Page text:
|34.6||55.7||AR 197 (Ralph Rudolph Drive)|
|34.9||56.2||AR 116 west|
|Magazine||39.0||62.8||AR 109 north (North Garland Street)||west end of AR 109 overlap|
|39.1||62.9||AR 109 south (South Reveille Street)||east end of AR 109 overlap|
|Yell||Waveland||49.5||79.7||AR 309 south – Blue Mountain Dam|
|Havana||55.8||89.8||AR 309 north (Main Street) – Mount Magazine, Mount Magazine State Park|
|Belleville||60.6||97.5||AR 307 north (North Main Street)|
|Danville||64.2||103.3||AR 27 north – Dardanelle||west end of AR 27 overlap|
|65.0||104.6||AR 27 south – Mount Ida||east end of AR 27 overlap|
|Ola||76.1||122.5||AR 7 north (4th Street) – Russellville, Dardanelle||west end of AR 7 overlap|
|0.0||0.0||AR 7 south / AR 28 west – Nimrod Dam, Hot Springs, Plainview||east end of AR 7 overlap|
|Perry||9.6||15.4||AR 155 north – Petit Jean|
|17.0||27.4||AR 324 to AR 155|
|Perry||25.3||40.7||AR 9 north to AR 154 – Morrilton, Petit Jean State Park||west end of AR 9 overlap|
|see AR 9|
|[[Harmony, Arkansas|Harmony]]||0.0||0.0||AR 9 south – Paron||east end of AR 9 overlap|
|Pulaski||7.2||11.6||AR 113 north – Bigelow|
|Little Rock||18.8||30.3||AR 300 west – Roland, Pinnacle Mountain State Park|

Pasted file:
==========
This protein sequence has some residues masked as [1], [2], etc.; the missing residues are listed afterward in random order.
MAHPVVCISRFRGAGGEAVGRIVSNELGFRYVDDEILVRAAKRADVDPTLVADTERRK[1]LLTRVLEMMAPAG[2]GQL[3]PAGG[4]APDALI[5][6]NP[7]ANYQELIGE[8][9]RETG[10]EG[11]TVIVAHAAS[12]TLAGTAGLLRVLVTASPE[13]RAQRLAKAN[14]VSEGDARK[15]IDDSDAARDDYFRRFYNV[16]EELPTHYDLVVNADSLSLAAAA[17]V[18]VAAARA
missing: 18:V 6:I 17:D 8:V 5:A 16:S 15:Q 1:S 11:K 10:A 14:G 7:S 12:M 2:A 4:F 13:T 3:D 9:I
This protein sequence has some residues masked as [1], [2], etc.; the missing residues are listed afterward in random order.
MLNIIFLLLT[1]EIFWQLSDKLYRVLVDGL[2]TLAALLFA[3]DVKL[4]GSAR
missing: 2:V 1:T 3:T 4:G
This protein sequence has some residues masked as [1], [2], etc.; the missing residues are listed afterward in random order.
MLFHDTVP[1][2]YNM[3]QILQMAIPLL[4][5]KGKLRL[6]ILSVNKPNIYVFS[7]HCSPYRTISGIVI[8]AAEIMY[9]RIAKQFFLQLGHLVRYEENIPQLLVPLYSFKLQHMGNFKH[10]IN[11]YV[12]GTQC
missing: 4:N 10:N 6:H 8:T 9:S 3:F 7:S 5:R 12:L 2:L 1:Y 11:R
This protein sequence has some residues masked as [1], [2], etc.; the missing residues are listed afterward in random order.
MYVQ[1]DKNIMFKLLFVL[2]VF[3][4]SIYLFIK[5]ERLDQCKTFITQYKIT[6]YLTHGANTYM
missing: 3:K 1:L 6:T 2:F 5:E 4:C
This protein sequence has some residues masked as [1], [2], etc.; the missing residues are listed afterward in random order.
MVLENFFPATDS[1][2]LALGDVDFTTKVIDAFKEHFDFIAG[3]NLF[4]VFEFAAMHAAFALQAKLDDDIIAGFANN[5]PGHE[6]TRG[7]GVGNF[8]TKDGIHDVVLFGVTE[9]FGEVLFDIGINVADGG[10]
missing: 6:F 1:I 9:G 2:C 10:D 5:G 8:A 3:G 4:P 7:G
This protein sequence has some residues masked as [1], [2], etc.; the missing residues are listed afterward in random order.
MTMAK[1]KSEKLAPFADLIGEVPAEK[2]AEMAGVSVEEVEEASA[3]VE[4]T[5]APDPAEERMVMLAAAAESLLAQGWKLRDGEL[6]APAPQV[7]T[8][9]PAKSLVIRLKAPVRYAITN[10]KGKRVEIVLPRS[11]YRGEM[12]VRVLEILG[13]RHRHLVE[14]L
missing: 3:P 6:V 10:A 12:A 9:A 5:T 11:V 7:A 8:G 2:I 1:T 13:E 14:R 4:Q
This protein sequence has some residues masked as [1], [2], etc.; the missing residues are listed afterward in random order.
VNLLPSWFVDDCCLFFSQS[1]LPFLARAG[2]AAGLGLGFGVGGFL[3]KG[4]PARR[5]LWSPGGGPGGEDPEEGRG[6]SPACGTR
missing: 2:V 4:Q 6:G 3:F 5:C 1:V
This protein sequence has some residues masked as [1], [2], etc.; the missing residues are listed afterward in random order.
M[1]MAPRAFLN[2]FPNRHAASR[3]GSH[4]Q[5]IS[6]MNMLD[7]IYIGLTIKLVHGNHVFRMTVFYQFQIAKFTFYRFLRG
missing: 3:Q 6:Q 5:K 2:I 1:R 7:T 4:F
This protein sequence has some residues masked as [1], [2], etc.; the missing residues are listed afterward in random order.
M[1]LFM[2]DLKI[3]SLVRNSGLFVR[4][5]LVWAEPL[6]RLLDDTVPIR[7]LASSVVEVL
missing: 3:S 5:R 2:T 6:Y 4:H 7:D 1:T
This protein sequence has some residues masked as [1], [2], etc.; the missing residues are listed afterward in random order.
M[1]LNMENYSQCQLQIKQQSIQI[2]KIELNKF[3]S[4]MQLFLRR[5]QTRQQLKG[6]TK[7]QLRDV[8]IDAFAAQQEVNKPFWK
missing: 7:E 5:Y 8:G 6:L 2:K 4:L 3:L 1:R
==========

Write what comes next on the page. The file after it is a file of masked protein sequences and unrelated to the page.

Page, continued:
|25.3||40.7||I-430 – Memphis, Fort Smith||I-430 exit 9|
|North Little Rock (US 70 east)||interchange; westbound access only|
|34.0||54.7||I-30 / US 67 / US 167 – North Little Rock, Texarkana||I-30 exit 141A|
|1.000 mi = 1.609 km; 1.000 km = 0.621 mi
|Length:||3.07 mi (4.94 km)|
Highway 10 Spur is a spur route of 3.07 miles (4.94 km) in Sebastian County, Arkansas. Its western terminus is at U.S. Route 71 just west of Greenwood. Its eastern terminus is at Arkansas Highway 10 near downtown Greenwood. Until the mid-1960s, this road was part of the original alignment of U.S. 71.
Route map: Bing
- "[Arkansas] State Highways 2009 (Database)." April 2010. AHTD: Planning and Research Division. Database. Retrieved March 23, 2011.
- General Highway Map - Sebastian County, Arkansas (PDF) (Map) (5/10/10 ed.). Arkansas State Highway and Transportation Department. Retrieved April 13, 2011.
- "National Register Information System". National Register of Historic Places. National Park Service. 2010-07-09.
- General Highway Map - Logan County, Arkansas (PDF) (Map) (2/12/02 ed.). Arkansas State Highway and Transportation Department. Retrieved April 13, 2011.
- General Highway Map - Yell County, Arkansas (PDF) (Map) (8/27/02 ed.). Arkansas State Highway and Transportation Department. Retrieved April 13, 2011.
- General Highway Map - Perry County, Arkansas (PDF) (Map) (1/4/08 ed.). Arkansas State Highway and Transportation Department. Retrieved April 14, 2011.
- General Highway Map - Pulaski County, Arkansas (PDF) (Map) (8/1/09 ed.). Arkansas State Highway and Transportation Department. Retrieved April 14, 2011.
- Map of the City of Little Rock, Arkansas (PDF) (Map). Arkansas State Highway and Transportation Department. Retrieved April 14, 2011.
- has been harmony since the early 1900s